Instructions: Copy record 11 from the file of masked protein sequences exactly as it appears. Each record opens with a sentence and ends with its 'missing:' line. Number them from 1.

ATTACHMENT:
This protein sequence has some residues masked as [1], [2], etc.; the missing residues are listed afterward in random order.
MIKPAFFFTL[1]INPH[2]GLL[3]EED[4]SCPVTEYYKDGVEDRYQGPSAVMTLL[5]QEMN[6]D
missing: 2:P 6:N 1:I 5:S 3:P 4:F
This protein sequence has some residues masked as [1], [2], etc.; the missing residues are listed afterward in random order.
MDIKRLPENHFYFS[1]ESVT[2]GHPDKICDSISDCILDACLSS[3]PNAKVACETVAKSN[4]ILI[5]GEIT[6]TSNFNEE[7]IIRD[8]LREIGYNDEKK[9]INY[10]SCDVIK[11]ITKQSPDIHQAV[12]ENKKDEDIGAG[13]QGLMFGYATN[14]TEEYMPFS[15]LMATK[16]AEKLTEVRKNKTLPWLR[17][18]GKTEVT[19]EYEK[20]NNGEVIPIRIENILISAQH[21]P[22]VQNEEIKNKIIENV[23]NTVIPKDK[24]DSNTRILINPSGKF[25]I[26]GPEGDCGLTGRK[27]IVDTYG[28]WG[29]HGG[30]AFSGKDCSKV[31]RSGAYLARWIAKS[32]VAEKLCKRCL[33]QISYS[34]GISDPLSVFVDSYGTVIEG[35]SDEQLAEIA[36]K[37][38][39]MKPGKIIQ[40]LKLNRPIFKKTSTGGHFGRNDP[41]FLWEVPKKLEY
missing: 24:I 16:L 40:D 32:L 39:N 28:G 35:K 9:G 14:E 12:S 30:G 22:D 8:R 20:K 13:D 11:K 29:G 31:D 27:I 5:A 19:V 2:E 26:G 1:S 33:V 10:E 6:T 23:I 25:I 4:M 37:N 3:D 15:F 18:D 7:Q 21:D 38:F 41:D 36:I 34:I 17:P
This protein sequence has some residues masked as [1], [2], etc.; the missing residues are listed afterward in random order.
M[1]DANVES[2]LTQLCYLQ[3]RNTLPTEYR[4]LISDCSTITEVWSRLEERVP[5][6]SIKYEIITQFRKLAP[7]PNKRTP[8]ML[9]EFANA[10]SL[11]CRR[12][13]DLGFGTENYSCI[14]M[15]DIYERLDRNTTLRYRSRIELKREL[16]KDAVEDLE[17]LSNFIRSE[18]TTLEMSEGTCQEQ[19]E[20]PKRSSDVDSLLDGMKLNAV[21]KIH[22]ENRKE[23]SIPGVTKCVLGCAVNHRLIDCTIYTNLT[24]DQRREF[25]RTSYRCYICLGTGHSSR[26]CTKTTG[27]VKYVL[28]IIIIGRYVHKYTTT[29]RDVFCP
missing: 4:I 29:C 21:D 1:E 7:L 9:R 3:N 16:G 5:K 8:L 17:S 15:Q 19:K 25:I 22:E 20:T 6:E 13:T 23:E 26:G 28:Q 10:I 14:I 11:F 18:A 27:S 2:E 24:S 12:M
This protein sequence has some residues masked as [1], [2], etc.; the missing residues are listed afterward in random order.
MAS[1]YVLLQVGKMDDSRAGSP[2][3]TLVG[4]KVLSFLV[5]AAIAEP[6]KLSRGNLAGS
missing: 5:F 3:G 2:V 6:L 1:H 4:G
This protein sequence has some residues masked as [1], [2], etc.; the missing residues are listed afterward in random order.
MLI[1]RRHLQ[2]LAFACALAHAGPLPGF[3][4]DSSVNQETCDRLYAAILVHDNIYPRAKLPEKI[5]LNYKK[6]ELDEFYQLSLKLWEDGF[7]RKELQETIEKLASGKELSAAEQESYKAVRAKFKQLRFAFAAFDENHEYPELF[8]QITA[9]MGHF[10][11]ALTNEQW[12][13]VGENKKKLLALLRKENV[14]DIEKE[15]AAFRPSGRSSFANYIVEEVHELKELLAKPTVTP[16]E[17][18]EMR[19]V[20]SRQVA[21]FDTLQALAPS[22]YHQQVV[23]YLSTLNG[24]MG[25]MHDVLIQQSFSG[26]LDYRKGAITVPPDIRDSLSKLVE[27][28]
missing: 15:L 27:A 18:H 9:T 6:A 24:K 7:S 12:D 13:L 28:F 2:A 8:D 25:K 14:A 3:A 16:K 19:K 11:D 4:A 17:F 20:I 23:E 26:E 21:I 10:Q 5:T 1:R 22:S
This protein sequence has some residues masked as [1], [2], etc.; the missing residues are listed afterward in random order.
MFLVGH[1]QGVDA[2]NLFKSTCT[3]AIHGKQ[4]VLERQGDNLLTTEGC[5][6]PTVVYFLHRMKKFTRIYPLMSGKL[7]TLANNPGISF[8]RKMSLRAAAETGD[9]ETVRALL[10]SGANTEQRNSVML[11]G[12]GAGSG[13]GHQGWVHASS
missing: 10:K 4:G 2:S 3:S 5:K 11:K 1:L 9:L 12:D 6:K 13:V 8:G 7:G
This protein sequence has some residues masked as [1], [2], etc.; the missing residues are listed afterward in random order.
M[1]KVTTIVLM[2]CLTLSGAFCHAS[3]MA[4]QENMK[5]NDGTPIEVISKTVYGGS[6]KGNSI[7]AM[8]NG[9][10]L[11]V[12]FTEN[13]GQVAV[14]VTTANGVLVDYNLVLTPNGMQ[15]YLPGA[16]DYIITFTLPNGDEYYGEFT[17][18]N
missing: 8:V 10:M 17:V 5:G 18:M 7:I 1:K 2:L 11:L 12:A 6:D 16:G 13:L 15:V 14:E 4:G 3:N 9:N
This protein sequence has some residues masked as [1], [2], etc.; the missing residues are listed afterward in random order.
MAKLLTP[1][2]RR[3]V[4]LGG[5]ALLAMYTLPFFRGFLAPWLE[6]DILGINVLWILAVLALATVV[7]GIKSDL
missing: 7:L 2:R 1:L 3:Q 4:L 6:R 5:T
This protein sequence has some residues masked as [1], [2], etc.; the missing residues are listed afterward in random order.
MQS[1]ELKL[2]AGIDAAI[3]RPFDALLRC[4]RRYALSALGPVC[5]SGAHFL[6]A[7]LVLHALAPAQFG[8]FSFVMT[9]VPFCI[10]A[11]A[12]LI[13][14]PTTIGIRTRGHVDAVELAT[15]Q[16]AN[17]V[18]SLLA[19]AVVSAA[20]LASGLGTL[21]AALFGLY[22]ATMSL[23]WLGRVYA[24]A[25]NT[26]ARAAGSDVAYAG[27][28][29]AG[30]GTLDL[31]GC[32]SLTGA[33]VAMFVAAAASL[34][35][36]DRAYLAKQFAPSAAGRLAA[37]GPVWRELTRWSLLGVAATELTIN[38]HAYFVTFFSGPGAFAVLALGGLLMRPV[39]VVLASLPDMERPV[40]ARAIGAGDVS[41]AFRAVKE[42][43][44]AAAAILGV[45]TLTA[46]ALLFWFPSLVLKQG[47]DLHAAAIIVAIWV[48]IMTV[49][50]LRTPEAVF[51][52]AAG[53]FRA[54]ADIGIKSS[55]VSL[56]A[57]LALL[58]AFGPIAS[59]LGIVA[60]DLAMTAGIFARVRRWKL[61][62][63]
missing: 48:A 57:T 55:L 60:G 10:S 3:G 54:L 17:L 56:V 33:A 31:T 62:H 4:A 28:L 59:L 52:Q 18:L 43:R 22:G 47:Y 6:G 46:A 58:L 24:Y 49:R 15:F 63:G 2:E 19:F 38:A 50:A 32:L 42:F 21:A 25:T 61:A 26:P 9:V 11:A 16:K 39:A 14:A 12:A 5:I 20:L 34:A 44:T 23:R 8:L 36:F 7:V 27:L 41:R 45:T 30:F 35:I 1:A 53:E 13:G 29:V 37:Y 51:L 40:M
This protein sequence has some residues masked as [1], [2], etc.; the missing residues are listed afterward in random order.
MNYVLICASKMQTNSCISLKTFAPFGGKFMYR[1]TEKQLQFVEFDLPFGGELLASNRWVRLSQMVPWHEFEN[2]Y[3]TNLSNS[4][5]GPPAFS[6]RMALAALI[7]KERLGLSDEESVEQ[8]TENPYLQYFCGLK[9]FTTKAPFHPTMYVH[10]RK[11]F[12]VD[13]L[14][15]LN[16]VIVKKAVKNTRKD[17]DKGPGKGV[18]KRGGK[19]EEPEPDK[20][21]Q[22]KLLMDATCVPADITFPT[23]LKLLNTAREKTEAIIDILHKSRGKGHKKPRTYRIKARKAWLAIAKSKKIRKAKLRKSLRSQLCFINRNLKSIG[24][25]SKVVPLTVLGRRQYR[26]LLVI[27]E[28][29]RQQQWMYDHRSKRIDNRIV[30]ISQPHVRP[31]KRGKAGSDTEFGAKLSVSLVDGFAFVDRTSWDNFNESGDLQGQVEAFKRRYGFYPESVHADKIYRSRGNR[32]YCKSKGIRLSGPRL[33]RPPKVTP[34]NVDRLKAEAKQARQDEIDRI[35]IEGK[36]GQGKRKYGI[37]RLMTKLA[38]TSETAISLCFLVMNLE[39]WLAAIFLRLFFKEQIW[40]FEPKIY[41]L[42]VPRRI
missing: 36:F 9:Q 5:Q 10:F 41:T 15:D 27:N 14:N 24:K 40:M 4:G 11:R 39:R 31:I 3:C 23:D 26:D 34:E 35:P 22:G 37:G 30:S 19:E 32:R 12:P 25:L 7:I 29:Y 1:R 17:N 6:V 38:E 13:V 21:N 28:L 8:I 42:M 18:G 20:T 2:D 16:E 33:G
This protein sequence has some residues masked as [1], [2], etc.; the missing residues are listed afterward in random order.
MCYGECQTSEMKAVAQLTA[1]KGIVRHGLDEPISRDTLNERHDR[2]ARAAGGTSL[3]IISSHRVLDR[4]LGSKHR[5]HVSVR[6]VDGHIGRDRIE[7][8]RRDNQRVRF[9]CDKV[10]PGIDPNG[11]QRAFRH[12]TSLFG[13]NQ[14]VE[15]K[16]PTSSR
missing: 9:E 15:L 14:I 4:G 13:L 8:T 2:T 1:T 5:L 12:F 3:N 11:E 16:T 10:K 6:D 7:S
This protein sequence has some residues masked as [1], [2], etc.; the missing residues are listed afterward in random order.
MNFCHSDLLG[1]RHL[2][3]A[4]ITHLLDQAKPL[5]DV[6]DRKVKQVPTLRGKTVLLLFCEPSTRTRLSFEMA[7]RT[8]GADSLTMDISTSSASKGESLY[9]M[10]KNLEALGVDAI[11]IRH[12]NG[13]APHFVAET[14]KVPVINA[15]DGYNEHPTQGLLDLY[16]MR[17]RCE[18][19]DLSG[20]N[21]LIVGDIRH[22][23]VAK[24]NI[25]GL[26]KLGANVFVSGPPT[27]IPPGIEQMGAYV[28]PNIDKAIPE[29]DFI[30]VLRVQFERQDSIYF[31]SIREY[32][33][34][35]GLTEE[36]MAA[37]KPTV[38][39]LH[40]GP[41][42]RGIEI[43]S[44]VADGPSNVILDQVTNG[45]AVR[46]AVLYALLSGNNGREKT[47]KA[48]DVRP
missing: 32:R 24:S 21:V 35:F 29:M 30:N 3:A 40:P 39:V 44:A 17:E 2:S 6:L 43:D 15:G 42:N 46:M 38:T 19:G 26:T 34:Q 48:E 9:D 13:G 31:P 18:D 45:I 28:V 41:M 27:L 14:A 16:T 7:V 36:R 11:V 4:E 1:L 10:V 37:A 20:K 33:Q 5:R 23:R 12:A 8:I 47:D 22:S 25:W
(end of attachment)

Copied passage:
This protein sequence has some residues masked as [1], [2], etc.; the missing residues are listed afterward in random order.
MCYGECQTSEMKAVAQLTA[1]KGIVRHGLDEPISRDTLNERHDR[2]ARAAGGTSL[3]IISSHRVLDR[4]LGSKHR[5]HVSVR[6]VDGHIGRDRIE[7][8]RRDNQRVRF[9]CDKV[10]PGIDPNG[11]QRAFRH[12]TSLFG[13]NQ[14]VE[15]K[16]PTSSR
missing: 9:E 15:L 14:I 4:G 13:L 8:T 2:T 1:T 5:L 12:F 3:N 11:E 16:T 10:K 6:D 7:S